Feature extraction and evaluation for cervical cell recognition

Cahn, Robert L. January 1977 (has links)
No description available.

Computer recognition of three-dimensional objects from optical images /

Advani, Jeram Godhumal January 1971 (has links)
No description available.

The automatic acquisition of interesting objects in a cluttered image environment /

Shieh, Shang-Tsong January 1974 (has links)
No description available.

Explanation from neural networks

Corbett-Clark, Timothy Alexander January 1998 (has links)
Neural networks have frequently been found to give accurate solutions to hard classification problems. However neural networks do not make explained classifications because the class boundaries are implicitly defined by the network weights, and these weights do not lend themselves to simple analysis. Explanation is desirable because it gives problem insight both to the designer and to the user of the classifier. Many methods have been suggested for explaining the classification given by a neural network, but they all suffer from one or more of the following disadvantages: a lack of equivalence between the network and the explanation; the absence of a probability framework required to express the uncertainty present in the data; a restriction to problems with binary or coarsely discretised features; reliance on axis-aligned rules, which are intrinsically poor at describing the boundaries generated by neural networks. The structure of the solution presented in this thesis rests on the following steps: Train a standard neural network to estimate the class conditional probabilities. Bayes’ rule then defines the optimal class boundaries. Obtain an explicit representation of these class boundaries using a piece-wise linearisation technique. Note that the class boundaries are otherwise only implicitly defined by the network weights. Obtain a safe but possibly partial description of this explicit representation using rules based upon the city-block distance to a prototype pattern. The methods required to achieve the last two represent novel work which seeks to explain the answers given by a proven neural network solution to the classification problem.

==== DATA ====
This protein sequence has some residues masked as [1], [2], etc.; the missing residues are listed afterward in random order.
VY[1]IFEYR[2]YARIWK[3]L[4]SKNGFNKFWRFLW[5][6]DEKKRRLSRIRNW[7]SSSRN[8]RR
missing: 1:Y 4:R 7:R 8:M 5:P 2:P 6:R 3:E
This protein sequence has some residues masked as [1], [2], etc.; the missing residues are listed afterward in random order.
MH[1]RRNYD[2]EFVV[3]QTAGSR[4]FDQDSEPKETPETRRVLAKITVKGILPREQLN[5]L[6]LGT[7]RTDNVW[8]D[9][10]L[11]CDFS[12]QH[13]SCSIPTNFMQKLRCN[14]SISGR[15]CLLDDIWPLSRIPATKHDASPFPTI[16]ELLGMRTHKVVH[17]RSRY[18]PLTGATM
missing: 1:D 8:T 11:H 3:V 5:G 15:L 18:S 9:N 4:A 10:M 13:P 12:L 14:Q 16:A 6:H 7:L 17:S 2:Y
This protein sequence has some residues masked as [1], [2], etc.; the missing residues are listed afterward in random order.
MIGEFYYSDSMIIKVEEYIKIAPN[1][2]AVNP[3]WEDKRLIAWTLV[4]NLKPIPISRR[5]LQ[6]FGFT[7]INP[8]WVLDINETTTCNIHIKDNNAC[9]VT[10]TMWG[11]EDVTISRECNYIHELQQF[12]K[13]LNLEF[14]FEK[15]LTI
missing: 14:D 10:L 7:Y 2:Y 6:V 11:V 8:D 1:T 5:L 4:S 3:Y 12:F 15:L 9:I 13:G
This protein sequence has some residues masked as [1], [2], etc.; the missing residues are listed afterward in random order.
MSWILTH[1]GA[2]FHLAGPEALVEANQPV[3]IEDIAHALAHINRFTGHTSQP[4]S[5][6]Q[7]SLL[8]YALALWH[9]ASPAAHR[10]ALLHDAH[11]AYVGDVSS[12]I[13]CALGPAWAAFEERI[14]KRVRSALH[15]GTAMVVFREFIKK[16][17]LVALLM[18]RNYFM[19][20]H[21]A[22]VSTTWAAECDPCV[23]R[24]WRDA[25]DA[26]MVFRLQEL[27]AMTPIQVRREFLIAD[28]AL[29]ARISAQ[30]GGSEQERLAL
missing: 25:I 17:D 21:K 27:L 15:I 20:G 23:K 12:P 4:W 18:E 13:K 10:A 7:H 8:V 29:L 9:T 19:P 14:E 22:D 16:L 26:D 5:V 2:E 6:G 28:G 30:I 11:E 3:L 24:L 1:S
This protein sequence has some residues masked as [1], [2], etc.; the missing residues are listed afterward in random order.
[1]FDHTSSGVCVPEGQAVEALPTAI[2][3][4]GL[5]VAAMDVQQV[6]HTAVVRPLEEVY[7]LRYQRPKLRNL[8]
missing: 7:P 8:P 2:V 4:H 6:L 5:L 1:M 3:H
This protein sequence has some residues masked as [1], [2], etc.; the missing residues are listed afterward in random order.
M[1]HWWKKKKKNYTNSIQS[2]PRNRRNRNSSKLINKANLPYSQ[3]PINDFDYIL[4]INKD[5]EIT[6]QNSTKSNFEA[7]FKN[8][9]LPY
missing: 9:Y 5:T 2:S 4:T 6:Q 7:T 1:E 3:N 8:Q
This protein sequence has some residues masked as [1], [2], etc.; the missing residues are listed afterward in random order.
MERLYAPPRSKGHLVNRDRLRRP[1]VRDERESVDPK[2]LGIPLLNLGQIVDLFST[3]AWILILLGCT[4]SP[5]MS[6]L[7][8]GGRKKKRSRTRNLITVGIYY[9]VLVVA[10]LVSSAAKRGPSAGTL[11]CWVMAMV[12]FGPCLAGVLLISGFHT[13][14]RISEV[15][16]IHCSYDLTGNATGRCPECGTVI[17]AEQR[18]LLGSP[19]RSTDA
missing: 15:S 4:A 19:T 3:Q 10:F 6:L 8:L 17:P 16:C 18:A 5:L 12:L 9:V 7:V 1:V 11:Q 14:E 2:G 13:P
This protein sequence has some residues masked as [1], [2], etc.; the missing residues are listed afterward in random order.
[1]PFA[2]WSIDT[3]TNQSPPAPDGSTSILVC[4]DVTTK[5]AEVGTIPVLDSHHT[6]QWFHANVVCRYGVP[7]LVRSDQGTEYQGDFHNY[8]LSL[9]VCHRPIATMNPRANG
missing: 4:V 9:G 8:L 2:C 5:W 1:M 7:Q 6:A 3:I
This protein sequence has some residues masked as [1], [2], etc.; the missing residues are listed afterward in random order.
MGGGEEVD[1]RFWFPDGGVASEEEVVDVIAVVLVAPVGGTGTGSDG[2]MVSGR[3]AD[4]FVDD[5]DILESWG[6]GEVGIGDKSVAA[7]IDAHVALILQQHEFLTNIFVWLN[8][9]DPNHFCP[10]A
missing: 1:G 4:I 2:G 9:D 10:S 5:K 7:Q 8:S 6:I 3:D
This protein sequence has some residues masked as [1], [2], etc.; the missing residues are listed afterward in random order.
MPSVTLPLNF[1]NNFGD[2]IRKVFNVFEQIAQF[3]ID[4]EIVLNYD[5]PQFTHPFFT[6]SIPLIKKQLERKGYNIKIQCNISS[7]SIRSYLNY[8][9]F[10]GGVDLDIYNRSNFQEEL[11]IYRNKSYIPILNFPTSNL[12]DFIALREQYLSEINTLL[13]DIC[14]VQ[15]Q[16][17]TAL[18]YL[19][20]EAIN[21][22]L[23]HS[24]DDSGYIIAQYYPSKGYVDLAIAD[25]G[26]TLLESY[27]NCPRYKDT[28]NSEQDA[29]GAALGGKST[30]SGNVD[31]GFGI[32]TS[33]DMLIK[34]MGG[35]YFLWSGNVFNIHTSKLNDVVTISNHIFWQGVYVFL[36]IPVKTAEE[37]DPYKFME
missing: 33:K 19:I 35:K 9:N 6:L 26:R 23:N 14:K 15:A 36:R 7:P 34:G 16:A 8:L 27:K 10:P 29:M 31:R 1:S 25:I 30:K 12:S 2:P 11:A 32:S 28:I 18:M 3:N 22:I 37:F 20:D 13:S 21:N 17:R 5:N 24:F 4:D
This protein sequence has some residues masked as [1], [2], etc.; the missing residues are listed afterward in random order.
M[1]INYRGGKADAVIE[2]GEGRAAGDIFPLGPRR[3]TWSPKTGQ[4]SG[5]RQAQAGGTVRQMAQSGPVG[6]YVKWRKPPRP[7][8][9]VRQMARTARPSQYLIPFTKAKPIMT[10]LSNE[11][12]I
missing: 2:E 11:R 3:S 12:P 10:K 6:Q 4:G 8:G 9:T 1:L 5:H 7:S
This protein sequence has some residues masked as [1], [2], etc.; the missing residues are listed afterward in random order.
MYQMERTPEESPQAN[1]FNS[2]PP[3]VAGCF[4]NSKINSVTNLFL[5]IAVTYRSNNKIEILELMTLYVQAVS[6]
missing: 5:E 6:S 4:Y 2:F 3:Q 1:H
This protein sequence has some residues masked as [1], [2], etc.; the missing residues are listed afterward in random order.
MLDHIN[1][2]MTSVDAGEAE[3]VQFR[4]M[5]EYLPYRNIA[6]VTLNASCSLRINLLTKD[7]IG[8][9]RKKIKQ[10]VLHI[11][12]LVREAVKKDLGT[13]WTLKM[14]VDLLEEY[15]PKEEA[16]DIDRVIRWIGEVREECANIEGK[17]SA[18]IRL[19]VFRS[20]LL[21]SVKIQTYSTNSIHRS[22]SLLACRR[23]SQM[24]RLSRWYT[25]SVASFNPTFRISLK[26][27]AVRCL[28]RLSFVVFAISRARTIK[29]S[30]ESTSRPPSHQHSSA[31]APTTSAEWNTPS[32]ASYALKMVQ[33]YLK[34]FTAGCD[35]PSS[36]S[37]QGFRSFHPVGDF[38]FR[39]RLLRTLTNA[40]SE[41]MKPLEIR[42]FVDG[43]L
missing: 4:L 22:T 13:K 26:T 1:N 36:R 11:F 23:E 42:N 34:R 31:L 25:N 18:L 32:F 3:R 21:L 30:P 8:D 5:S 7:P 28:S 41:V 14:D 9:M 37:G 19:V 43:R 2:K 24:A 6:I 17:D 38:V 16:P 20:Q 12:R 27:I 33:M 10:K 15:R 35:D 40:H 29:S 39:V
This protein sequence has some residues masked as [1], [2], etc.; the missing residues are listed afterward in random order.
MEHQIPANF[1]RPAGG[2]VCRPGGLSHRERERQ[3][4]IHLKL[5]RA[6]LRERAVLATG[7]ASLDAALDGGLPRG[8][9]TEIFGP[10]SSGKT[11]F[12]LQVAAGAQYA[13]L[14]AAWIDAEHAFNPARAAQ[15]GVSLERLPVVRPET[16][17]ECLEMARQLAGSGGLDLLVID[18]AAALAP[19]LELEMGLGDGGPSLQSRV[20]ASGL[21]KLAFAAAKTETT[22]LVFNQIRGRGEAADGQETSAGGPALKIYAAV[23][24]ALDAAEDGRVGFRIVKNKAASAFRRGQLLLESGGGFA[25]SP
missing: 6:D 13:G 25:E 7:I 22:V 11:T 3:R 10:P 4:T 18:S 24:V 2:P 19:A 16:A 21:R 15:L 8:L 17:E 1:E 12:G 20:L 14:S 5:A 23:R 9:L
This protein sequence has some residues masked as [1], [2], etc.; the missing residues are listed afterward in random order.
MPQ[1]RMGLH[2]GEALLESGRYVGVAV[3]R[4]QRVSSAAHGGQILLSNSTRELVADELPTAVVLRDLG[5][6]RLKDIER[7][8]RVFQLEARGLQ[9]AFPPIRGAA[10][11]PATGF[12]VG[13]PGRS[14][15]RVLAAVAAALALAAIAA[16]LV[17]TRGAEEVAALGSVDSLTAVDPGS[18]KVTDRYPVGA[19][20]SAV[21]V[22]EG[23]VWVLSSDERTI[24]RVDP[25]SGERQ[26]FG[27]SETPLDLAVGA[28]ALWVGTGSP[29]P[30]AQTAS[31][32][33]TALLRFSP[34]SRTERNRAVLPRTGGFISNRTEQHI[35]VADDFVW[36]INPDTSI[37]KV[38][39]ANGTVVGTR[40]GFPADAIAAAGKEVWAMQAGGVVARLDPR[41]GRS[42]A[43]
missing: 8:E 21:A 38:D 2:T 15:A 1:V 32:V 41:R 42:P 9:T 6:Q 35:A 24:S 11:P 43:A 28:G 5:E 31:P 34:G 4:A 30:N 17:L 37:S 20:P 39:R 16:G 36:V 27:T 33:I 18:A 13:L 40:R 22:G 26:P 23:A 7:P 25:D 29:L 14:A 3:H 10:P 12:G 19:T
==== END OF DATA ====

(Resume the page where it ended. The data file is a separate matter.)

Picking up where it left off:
Impact of speed variations in gait recognition

Tanawongsuwan, Rawesak 01 December 2003 (has links)
No description available.

Image features and learning algorithms for biological, generic and social object recognition /

Zhang, Wei. January 1900 (has links)
Thesis (Ph. D.)--Oregon State University, 2009. / Printout. Includes bibliographical references (leaves 132-137). Also available on the World Wide Web.

Radar signature prediction and feature extraction using advanced signal processing techniques /

Wang, Yuanxun, January 1999 (has links)
Thesis (Ph. D.)--University of Texas at Austin, 1999. / Vita. Includes bibliographical references (leaves 107-114). Available also in a digital version from Dissertation Abstracts.